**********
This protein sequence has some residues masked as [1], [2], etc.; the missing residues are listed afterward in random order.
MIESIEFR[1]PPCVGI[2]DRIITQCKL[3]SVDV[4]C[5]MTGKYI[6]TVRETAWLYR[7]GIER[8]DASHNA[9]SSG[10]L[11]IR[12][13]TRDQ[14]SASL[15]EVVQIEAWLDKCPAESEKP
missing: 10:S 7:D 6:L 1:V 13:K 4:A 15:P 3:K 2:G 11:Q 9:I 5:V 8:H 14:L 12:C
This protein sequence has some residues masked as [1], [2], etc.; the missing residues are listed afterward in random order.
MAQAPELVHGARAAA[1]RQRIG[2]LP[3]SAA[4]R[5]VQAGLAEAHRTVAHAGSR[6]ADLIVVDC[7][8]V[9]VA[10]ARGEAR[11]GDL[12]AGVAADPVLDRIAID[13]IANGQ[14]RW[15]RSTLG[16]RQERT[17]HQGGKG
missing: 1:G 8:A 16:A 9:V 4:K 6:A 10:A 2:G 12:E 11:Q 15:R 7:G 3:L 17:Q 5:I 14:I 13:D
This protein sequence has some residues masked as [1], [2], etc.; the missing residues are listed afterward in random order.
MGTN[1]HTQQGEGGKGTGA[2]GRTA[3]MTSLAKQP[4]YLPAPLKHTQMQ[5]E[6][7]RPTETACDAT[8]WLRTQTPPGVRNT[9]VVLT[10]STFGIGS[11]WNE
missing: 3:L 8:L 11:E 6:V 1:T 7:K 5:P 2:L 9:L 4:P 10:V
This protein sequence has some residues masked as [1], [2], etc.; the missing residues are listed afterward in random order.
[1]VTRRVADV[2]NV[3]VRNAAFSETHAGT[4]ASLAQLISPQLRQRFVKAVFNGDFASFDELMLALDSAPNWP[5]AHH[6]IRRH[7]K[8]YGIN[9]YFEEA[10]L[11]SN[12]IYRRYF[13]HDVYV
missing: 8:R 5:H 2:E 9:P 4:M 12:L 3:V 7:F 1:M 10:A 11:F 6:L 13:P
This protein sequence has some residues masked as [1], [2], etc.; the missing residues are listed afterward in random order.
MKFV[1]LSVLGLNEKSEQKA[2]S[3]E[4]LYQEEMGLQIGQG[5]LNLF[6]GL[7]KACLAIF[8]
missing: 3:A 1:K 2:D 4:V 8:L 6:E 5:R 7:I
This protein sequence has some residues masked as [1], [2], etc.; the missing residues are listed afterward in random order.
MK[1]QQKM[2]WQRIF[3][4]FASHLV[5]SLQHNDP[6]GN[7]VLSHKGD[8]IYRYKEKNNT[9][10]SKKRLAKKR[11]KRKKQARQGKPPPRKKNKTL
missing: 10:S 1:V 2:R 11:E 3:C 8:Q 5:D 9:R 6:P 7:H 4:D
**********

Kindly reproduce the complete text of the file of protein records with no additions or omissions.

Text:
This protein sequence has some residues masked as [1], [2], etc.; the missing residues are listed afterward in random order.
MIESIEFR[1]PPCVGI[2]DRIITQCKL[3]SVDV[4]C[5]MTGKYI[6]TVRETAWLYR[7]GIER[8]DASHNA[9]SSG[10]L[11]IR[12][13]TRDQ[14]SASL[15]EVVQIEAWLDKCPAESEKP
missing: 10:S 7:D 6:L 1:V 13:K 4:A 15:P 3:K 2:G 11:Q 9:I 5:V 8:H 14:L 12:C
This protein sequence has some residues masked as [1], [2], etc.; the missing residues are listed afterward in random order.
MAQAPELVHGARAAA[1]RQRIG[2]LP[3]SAA[4]R[5]VQAGLAEAHRTVAHAGSR[6]ADLIVVDC[7][8]V[9]VA[10]ARGEAR[11]GDL[12]AGVAADPVLDRIAID[13]IANGQ[14]RW[15]RSTLG[16]RQERT[17]HQGGKG
missing: 1:G 8:A 16:A 9:V 4:K 6:A 10:A 2:G 12:E 11:Q 15:R 7:G 3:L 17:Q 5:I 14:I 13:D
This protein sequence has some residues masked as [1], [2], etc.; the missing residues are listed afterward in random order.
MGTN[1]HTQQGEGGKGTGA[2]GRTA[3]MTSLAKQP[4]YLPAPLKHTQMQ[5]E[6][7]RPTETACDAT[8]WLRTQTPPGVRNT[9]VVLT[10]STFGIGS[11]WNE
missing: 3:L 8:L 11:E 6:V 1:T 7:K 5:P 2:L 9:L 4:P 10:V
This protein sequence has some residues masked as [1], [2], etc.; the missing residues are listed afterward in random order.
[1]VTRRVADV[2]NV[3]VRNAAFSETHAGT[4]ASLAQLISPQLRQRFVKAVFNGDFASFDELMLALDSAPNWP[5]AHH[6]IRRH[7]K[8]YGIN[9]YFEEA[10]L[11]SN[12]IYRRYF[13]HDVYV
missing: 8:R 5:H 2:E 9:P 4:M 12:L 3:V 7:F 1:M 10:A 11:F 6:L 13:P
This protein sequence has some residues masked as [1], [2], etc.; the missing residues are listed afterward in random order.
MKFV[1]LSVLGLNEKSEQKA[2]S[3]E[4]LYQEEMGLQIGQG[5]LNLF[6]GL[7]KACLAIF[8]
missing: 3:A 1:K 2:D 4:V 8:L 6:E 5:R 7:I
This protein sequence has some residues masked as [1], [2], etc.; the missing residues are listed afterward in random order.
MK[1]QQKM[2]WQRIF[3][4]FASHLV[5]SLQHNDP[6]GN[7]VLSHKGD[8]IYRYKEKNNT[9][10]SKKRLAKKR[11]KRKKQARQGKPPPRKKNKTL
missing: 10:S 1:V 2:R 11:E 3:C 8:Q 5:D 9:R 6:P 7:H 4:D